Gastritis – Acute and Chronic
Do not take pain or burning sensation in your stomach lightly, it can be gastritis.
Introduction to gastritis
Gastric is the name for stomach and “-itis” refers to inflammation, hence gastritis is the term used to denote inflammation of the stomach. Gastritis occurs when the protective lining of the stomach, which is rich in mucus, breaks down and is unable to prevent the acid in the stomach from attacking the stomach lining. This can be caused by many condition but common causes are the use of certain pain relievers (NSAIDs such as ibuprofen and aspirin), alcohol, smoking, spicy foods, certain injuries, stress, old age chronic vomiting etc. The presence of the bacterium helicobacter pylori is also implicated in the disorders of the stomach such as gastritis, gastric ulcers and stomach cancers. In India, H. pylori infection is very common especially in lower socioeconomic status communities.
Acute vs. chronic gastritis
Acute gastritis is one that occurs suddenly and persists for only a short time whereas the chronic form occurs over a long period of time in response to antibodies being produced (autoimmune) by the body against its own cells in the stomach, or in conditions such as HIV/AIDS and lasts an extended period of time.
Signs and symptoms of grastritis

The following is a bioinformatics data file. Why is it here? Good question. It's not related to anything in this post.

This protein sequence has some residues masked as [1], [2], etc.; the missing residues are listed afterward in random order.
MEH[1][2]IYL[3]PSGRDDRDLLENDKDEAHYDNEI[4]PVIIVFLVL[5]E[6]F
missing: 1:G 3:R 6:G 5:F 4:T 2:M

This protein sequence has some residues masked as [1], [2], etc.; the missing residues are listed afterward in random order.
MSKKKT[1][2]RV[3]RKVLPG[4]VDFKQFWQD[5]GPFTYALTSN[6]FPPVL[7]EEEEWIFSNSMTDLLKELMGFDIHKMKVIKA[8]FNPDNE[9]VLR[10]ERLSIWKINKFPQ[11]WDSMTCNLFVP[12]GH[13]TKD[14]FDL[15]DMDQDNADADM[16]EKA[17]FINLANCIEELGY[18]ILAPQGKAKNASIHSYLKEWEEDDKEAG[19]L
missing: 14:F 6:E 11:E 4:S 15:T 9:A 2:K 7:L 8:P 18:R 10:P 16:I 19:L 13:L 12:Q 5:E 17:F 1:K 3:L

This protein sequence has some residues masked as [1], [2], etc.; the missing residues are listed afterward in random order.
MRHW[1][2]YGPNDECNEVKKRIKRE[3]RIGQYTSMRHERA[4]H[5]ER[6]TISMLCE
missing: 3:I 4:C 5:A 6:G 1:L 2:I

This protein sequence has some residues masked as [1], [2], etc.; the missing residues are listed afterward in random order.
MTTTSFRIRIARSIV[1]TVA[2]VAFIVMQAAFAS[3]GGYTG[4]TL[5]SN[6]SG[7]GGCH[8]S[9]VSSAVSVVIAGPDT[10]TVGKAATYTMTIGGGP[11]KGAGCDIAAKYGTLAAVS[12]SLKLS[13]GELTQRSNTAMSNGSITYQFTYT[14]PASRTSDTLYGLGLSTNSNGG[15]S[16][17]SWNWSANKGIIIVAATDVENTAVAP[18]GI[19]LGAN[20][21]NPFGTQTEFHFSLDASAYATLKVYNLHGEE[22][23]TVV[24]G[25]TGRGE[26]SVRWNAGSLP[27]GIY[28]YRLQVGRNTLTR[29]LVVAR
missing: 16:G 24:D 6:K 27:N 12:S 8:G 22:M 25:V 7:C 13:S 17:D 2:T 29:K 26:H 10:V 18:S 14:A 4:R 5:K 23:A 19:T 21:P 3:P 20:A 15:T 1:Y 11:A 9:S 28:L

Patients may feel the following:
Pain in the abdominal area (upper abdomen/below sternum area)
Nausea with or without vomiting (may vomit blood or coffee ground-like material)
Abdominal bloating and loss of appetite
Burning sensation in the stomach made worse after eating or lying down in the night
Black tarry stools (signifying bleeding in the stomach)
Investigations and diagnosis of gastritis
A thorough history and physical examination can help the doctor in diagnosing gastritis. Certa in test can also help to confirm the diagnosis. These include:
H. pylori testing: This can be done via a blood test, stool test or a breath test.
Endoscopy: This involves passing a tube through which the surgeon looks inside the body. The esophagus, stomach and small intestine can be seen. Samples (biopsy) of any suspicious tissues can also be taken for lab investigations during this test.
Barium meal testing: This involves swallowing liquid barium and then taking several series of X-ray of the upper gastro-intestinal tract.
Treatment of gastritis
Foods that may be irritating the stomach should be avoided. These include spicy, acidic, fried or fatty foods. The use of aggravating factors such as alcohol or irritating medicines should be stopped. A course of multiple antibiotics are given to eradicate the bacteria Helicobacter pylori. Antacids are given in mild cases to neutralize the acid in the stomach. Acid reducing drugs such as ranitidine, famotidine, and cimetidine or acid-blocking proton pump inhibitors such as omeprazole, lansoprazole, rabeprazole, esomeprazole, and pantoprazole are also given when required.
Photographs by Creative commons
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